But other than that small complaint, Acer hits a lot of good notes on their design and execution of the Predator Triton 500. For a gaming laptop, it strikes a nice balance between usability, design, and functionality. The thin design and light weight make it exceptionally portable. Coupled to that is the modern thin-bezel look. Acer has designed a great looking laptop in the Predator Triton 500.

Introduction System Performance
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  • shabby - Thursday, April 25, 2019 - link

    Is it really a 2080 when the base clock is cut in half? Reply
  • Daeros - Thursday, April 25, 2019 - link

    No, but that's nvida's game - they can honestly say it's the same chip, even though performance is a few steps down in the hierarchy. Just like that 8750h's TDP is nowhere near 45w - probably closer to 120w under load. Reply
  • Opencg - Thursday, April 25, 2019 - link

    you can see in the cpu benchmarks that draw real power for a significant portion of time that it loses a good deal of performance. all in all its about where it should be for a laptop this thin. i would be surprised if it is really designed to handle more than 45w. personally i would bet it can start to throttle on sustained 45w loads Reply
  • philehidiot - Thursday, April 25, 2019 - link

    I saw the 2080 and then the screen resolution. In reality, you'd probably want 4K + gsync for a shortish lifespan machine or 1440P for one with a good few years on it. 1080P says the performance is compromised and they HAD to drop it down. You'd never ever run a desktop on a 2080 with 1080P. I bought a gaming laptop once when I had a real need for it, back in the P4 days. The thing had about 6 fans and chucked out 50C hot air. I required it at the time but I'd never buy one now unless I absolutely needed it. That had 1050 lines, so 1080 isn't really a step up, it's a marketing ploy ("FULL HD!")

    This GPU can not be considered alongside a real 2080 and whilst I appreciate the screen size means resolutions greater that 1440P would be silly (and arguably even that but you must remember you're usually closer to a laptop screen and even a 6" mobile can benefit from the upgrade from 1080 to 1440), to me a gaming laptop generally is 17" anyway. If you go down this path you're rarely looking for real portability but more because you (in my experience) live in two or three different places and want to take a full gaming PC with you with your suitcase and so on.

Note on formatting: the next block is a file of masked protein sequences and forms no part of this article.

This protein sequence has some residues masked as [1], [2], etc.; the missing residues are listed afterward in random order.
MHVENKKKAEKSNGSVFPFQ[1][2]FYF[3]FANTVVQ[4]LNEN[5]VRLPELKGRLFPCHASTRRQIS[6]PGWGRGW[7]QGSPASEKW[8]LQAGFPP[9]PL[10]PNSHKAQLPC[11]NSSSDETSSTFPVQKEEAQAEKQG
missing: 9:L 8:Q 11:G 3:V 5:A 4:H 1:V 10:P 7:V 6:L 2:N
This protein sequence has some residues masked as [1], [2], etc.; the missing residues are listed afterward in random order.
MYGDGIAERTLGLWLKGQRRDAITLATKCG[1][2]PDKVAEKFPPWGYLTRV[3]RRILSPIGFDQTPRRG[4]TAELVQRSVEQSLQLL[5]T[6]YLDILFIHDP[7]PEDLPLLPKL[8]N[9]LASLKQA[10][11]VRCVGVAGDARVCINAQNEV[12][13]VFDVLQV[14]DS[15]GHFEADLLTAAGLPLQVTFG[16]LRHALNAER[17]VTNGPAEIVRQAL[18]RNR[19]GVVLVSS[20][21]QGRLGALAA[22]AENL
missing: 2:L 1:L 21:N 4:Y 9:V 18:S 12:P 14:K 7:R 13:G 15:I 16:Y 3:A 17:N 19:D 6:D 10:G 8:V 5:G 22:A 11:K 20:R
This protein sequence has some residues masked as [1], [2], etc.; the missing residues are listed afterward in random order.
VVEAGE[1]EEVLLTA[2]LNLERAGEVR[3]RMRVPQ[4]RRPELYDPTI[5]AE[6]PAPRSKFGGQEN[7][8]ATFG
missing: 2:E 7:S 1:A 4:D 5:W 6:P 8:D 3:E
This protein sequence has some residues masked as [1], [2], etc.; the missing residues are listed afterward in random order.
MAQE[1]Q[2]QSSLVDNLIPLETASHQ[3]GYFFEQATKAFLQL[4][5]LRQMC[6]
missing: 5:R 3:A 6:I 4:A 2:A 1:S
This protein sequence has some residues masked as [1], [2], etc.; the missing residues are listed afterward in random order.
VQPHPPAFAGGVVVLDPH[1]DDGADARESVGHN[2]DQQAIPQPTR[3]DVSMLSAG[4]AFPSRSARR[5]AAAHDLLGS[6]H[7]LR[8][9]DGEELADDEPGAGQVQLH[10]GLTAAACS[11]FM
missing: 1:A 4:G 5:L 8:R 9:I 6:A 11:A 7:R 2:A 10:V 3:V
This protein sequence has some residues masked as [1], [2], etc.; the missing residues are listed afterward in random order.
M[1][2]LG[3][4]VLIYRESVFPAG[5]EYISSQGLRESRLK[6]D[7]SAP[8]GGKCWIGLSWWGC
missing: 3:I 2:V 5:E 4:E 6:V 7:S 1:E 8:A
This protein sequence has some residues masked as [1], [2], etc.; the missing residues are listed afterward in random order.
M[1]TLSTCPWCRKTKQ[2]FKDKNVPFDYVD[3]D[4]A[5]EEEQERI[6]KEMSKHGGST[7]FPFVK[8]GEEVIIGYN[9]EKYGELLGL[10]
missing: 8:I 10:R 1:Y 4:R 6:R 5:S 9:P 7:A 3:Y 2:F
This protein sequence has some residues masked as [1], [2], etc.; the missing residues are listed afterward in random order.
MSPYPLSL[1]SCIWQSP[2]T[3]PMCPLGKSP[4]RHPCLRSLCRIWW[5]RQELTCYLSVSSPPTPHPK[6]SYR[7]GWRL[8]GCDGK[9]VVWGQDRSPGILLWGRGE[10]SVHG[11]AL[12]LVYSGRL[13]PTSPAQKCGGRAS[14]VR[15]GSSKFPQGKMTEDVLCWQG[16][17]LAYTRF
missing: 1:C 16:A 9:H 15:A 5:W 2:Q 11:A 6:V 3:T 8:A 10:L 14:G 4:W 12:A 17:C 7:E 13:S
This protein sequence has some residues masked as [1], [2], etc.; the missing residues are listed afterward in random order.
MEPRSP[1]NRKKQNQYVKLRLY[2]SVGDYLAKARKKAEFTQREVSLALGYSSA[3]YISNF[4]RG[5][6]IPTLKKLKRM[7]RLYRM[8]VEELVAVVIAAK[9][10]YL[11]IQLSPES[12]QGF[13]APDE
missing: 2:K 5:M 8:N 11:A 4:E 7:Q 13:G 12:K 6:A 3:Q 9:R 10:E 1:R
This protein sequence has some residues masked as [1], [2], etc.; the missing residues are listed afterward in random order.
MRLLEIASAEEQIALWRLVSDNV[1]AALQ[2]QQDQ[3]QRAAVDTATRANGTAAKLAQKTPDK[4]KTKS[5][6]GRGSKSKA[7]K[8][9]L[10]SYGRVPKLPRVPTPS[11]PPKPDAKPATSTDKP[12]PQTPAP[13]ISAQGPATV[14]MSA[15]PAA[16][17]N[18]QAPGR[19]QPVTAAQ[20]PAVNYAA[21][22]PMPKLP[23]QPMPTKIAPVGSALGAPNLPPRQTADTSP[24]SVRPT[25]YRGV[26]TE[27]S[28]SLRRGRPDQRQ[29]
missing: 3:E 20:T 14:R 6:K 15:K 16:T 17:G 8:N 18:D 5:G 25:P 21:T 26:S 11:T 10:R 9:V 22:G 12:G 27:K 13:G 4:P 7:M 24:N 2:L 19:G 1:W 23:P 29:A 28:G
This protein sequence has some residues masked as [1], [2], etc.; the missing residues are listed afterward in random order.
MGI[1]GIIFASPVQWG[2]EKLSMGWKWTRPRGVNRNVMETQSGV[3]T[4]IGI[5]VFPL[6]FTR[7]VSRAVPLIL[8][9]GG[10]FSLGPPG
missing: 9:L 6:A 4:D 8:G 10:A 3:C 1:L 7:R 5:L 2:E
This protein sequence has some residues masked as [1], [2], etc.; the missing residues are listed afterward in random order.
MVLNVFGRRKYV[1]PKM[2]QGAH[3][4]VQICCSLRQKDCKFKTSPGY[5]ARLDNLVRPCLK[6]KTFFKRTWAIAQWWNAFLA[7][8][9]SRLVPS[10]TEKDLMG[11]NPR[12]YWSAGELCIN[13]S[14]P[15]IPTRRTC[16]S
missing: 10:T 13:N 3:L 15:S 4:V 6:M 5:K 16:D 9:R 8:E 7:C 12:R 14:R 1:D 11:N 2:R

Reply
  • wintermute000 - Thursday, April 25, 2019 - link

    Exactly, a 2060 would have been perfect for 1080p 144hz and then maybe the cooling would have coped.
    Must be a marketing decision to shove the biggest number into the spec sheet....
    Reply
  • PeachNCream - Friday, May 3, 2019 - link

    I would not mind the slightest pushing 1080p resolutions with a 2080 GPU, but not with this particular laptop given the network adapter selection. It just isn't worth messing with Killer NICs at all when there are other options out there. Reply
  • wintermute000 - Thursday, April 25, 2019 - link

    a.) The TDP as defined by intel (i.e. base clock) IS 45W.
    b.) Power under boost is much higher for sure, but 120W is a total exaggeration. I can get it to run steady on 3.6Ghz (thermal throttling is a different question LOL) on around 60W with an undervolt.
    3.) It would take a mean cooler and power delivery / VRMs on a laptop chassis to let it boost anywhere near its paper specs for long durations. I haven't looked at the built-like-a-tank laptops in depth but none of the mainstream designs have managed it so far.
    Reply
  • wintermute000 - Thursday, April 25, 2019 - link

    by it I mean the i7-8750H (in an XPS 9570 if that matters) Reply
  • Retycint - Saturday, April 27, 2019 - link

    Intel's definition of TDP is very much meaningless because they can change the base clock to fit in the TDP envelope. The i7-8750H maintained the 45W TDP despite having 2 more cores than the 7700HQ, not because the former has had a huge leap in efficiency, but rather because Intel dropped the base clock from 2.8 to 2.2GHz.

    In other words, Intel can theoretically claim that the 9750H has a 10W TDP, when at the base clock of 0.8 GHz, for instance. Which is why TDP numbers are bull
    Reply
  • jordanclock - Thursday, April 25, 2019 - link

    Welcome to Max Q! Where the models are made up and the clocks don't matter! Reply